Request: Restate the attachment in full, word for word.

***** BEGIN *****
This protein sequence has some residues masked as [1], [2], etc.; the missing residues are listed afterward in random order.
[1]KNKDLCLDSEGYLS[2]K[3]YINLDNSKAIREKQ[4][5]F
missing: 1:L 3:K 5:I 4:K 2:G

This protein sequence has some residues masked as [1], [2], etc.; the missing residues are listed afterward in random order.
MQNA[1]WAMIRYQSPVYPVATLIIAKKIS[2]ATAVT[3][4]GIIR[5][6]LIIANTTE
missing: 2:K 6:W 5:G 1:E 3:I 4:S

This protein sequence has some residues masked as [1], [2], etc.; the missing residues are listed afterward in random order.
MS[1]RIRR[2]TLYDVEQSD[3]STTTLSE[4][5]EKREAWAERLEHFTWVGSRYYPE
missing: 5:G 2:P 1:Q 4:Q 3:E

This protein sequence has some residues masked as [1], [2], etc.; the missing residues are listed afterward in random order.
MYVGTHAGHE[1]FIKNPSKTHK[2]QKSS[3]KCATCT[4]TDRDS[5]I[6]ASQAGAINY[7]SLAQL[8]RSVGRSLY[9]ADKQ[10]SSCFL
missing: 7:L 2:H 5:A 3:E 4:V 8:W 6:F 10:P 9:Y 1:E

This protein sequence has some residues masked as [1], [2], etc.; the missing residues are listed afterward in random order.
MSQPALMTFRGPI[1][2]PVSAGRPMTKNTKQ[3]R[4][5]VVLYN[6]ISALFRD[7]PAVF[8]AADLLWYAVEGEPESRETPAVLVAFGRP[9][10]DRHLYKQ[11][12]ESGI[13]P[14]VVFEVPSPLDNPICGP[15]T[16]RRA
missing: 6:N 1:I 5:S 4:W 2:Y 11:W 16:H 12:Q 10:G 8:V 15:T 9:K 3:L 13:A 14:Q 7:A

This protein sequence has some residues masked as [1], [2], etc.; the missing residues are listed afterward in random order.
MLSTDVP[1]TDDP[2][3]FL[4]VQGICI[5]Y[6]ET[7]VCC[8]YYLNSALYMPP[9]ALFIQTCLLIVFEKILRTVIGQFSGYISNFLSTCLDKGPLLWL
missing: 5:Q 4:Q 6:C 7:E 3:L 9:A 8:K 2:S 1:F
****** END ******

This protein sequence has some residues masked as [1], [2], etc.; the missing residues are listed afterward in random order.
[1]KNKDLCLDSEGYLS[2]K[3]YINLDNSKAIREKQ[4][5]F
missing: 1:L 3:K 5:I 4:K 2:G

This protein sequence has some residues masked as [1], [2], etc.; the missing residues are listed afterward in random order.
MQNA[1]WAMIRYQSPVYPVATLIIAKKIS[2]ATAVT[3][4]GIIR[5][6]LIIANTTE
missing: 2:K 6:W 5:G 1:E 3:I 4:S

This protein sequence has some residues masked as [1], [2], etc.; the missing residues are listed afterward in random order.
MS[1]RIRR[2]TLYDVEQSD[3]STTTLSE[4][5]EKREAWAERLEHFTWVGSRYYPE
missing: 5:G 2:P 1:Q 4:Q 3:E

This protein sequence has some residues masked as [1], [2], etc.; the missing residues are listed afterward in random order.
MYVGTHAGHE[1]FIKNPSKTHK[2]QKSS[3]KCATCT[4]TDRDS[5]I[6]ASQAGAINY[7]SLAQL[8]RSVGRSLY[9]ADKQ[10]SSCFL
missing: 7:L 2:H 5:A 3:E 4:V 8:W 6:F 10:P 9:Y 1:E

This protein sequence has some residues masked as [1], [2], etc.; the missing residues are listed afterward in random order.
MSQPALMTFRGPI[1][2]PVSAGRPMTKNTKQ[3]R[4][5]VVLYN[6]ISALFRD[7]PAVF[8]AADLLWYAVEGEPESRETPAVLVAFGRP[9][10]DRHLYKQ[11][12]ESGI[13]P[14]VVFEVPSPLDNPICGP[15]T[16]RRA
missing: 6:N 1:I 5:S 4:W 2:Y 11:W 16:H 12:Q 10:G 8:V 15:T 9:K 3:L 13:A 14:Q 7:A

This protein sequence has some residues masked as [1], [2], etc.; the missing residues are listed afterward in random order.
MLSTDVP[1]TDDP[2][3]FL[4]VQGICI[5]Y[6]ET[7]VCC[8]YYLNSALYMPP[9]ALFIQTCLLIVFEKILRTVIGQFSGYISNFLSTCLDKGPLLWL
missing: 5:Q 4:Q 6:C 7:E 3:L 9:A 8:K 2:S 1:F